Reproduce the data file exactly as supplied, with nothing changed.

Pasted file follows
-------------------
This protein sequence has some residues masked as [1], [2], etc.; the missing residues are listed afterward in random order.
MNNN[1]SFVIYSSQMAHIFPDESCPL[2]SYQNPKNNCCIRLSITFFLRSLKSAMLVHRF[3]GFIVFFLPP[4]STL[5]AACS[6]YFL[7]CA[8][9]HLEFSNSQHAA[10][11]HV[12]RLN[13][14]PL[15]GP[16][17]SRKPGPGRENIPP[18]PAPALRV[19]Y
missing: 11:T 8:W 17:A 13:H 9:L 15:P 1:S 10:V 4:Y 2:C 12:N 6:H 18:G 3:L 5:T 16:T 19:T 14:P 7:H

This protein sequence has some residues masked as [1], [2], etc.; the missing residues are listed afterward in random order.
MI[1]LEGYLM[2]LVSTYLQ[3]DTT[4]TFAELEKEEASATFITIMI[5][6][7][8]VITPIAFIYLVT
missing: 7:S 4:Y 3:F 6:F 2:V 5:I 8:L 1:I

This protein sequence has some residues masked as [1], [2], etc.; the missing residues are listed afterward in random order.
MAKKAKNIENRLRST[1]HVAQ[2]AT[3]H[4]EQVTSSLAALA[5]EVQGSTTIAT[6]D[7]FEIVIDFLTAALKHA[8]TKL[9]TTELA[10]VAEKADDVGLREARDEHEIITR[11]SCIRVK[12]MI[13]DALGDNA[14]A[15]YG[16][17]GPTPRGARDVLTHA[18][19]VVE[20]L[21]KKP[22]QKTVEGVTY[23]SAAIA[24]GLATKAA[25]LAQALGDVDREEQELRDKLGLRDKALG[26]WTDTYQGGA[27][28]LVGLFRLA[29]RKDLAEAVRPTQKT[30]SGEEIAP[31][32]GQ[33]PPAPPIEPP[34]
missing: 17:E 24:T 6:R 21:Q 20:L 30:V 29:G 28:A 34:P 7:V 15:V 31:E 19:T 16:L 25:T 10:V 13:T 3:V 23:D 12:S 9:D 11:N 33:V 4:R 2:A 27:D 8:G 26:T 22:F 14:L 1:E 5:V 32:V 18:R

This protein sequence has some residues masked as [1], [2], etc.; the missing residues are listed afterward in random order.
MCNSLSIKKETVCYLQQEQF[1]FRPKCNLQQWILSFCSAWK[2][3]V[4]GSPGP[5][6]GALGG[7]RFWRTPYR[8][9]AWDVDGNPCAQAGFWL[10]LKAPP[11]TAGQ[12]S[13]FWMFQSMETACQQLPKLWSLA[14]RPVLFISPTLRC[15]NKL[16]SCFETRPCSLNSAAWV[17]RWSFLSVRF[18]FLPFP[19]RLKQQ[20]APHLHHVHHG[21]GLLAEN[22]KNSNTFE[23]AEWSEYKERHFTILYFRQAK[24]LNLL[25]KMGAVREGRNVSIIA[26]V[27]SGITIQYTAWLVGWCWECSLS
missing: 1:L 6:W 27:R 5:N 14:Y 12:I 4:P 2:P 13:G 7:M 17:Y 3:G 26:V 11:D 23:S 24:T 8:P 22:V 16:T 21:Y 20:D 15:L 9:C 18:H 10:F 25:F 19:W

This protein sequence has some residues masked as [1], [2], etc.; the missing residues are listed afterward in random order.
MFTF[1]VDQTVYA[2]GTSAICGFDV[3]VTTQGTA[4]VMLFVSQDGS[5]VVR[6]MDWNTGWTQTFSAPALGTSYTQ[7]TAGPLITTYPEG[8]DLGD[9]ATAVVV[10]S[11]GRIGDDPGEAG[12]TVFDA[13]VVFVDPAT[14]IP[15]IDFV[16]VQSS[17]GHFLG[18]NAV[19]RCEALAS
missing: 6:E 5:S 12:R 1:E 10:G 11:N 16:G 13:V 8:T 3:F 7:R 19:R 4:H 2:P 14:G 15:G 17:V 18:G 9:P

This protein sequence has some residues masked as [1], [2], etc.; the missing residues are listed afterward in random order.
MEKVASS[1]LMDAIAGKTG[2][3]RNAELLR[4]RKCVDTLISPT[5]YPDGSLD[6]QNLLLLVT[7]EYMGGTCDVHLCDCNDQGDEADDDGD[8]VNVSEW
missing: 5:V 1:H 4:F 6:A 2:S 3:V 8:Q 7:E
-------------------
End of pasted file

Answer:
This protein sequence has some residues masked as [1], [2], etc.; the missing residues are listed afterward in random order.
MNNN[1]SFVIYSSQMAHIFPDESCPL[2]SYQNPKNNCCIRLSITFFLRSLKSAMLVHRF[3]GFIVFFLPP[4]STL[5]AACS[6]YFL[7]CA[8][9]HLEFSNSQHAA[10][11]HV[12]RLN[13][14]PL[15]GP[16][17]SRKPGPGRENIPP[18]PAPALRV[19]Y
missing: 11:T 8:W 17:A 13:H 9:L 15:P 1:S 10:V 4:Y 2:C 12:N 6:H 18:G 3:L 5:T 16:T 19:T 14:P 7:H

This protein sequence has some residues masked as [1], [2], etc.; the missing residues are listed afterward in random order.
MI[1]LEGYLM[2]LVSTYLQ[3]DTT[4]TFAELEKEEASATFITIMI[5][6][7][8]VITPIAFIYLVT
missing: 7:S 4:Y 3:F 6:F 2:V 5:I 8:L 1:I

This protein sequence has some residues masked as [1], [2], etc.; the missing residues are listed afterward in random order.
MAKKAKNIENRLRST[1]HVAQ[2]AT[3]H[4]EQVTSSLAALA[5]EVQGSTTIAT[6]D[7]FEIVIDFLTAALKHA[8]TKL[9]TTELA[10]VAEKADDVGLREARDEHEIITR[11]SCIRVK[12]MI[13]DALGDNA[14]A[15]YG[16][17]GPTPRGARDVLTHA[18][19]VVE[20]L[21]KKP[22]QKTVEGVTY[23]SAAIA[24]GLATKAA[25]LAQALGDVDREEQELRDKLGLRDKALG[26]WTDTYQGGA[27][28]LVGLFRLA[29]RKDLAEAVRPTQKT[30]SGEEIAP[31][32]GQ[33]PPAPPIEPP[34]
missing: 17:E 24:T 6:R 21:Q 20:L 30:V 29:G 28:A 34:P 7:V 15:V 31:E 19:T 16:L 25:T 10:V 13:T 3:V 23:D 12:S 9:D 11:N 33:V 4:R 2:A 27:D 8:G 26:T 22:F 14:L 1:E 5:V 32:V 18:R

This protein sequence has some residues masked as [1], [2], etc.; the missing residues are listed afterward in random order.
MCNSLSIKKETVCYLQQEQF[1]FRPKCNLQQWILSFCSAWK[2][3]V[4]GSPGP[5][6]GALGG[7]RFWRTPYR[8][9]AWDVDGNPCAQAGFWL[10]LKAPP[11]TAGQ[12]S[13]FWMFQSMETACQQLPKLWSLA[14]RPVLFISPTLRC[15]NKL[16]SCFETRPCSLNSAAWV[17]RWSFLSVRF[18]FLPFP[19]RLKQQ[20]APHLHHVHHG[21]GLLAEN[22]KNSNTFE[23]AEWSEYKERHFTILYFRQAK[24]LNLL[25]KMGAVREGRNVSIIA[26]V[27]SGITIQYTAWLVGWCWECSLS
missing: 1:L 6:W 27:R 5:N 14:Y 12:I 4:P 2:P 13:G 7:M 17:Y 3:G 26:V 11:D 23:S 24:T 8:P 22:V 16:T 21:Y 20:D 15:L 9:C 18:H 10:F 25:F 19:W

This protein sequence has some residues masked as [1], [2], etc.; the missing residues are listed afterward in random order.
MFTF[1]VDQTVYA[2]GTSAICGFDV[3]VTTQGTA[4]VMLFVSQDGS[5]VVR[6]MDWNTGWTQTFSAPALGTSYTQ[7]TAGPLITTYPEG[8]DLGD[9]ATAVVV[10]S[11]GRIGDDPGEAG[12]TVFDA[13]VVFVDPAT[14]IP[15]IDFV[16]VQSS[17]GHFLG[18]NAV[19]RCEALAS
missing: 6:E 5:S 12:R 1:E 10:G 11:N 16:G 13:V 8:T 3:F 7:R 19:R 4:H 2:P 14:G 15:G 17:V 18:G 9:P

This protein sequence has some residues masked as [1], [2], etc.; the missing residues are listed afterward in random order.
MEKVASS[1]LMDAIAGKTG[2][3]RNAELLR[4]RKCVDTLISPT[5]YPDGSLD[6]QNLLLLVT[7]EYMGGTCDVHLCDCNDQGDEADDDGD[8]VNVSEW
missing: 5:V 1:H 4:F 6:A 2:S 3:V 8:Q 7:E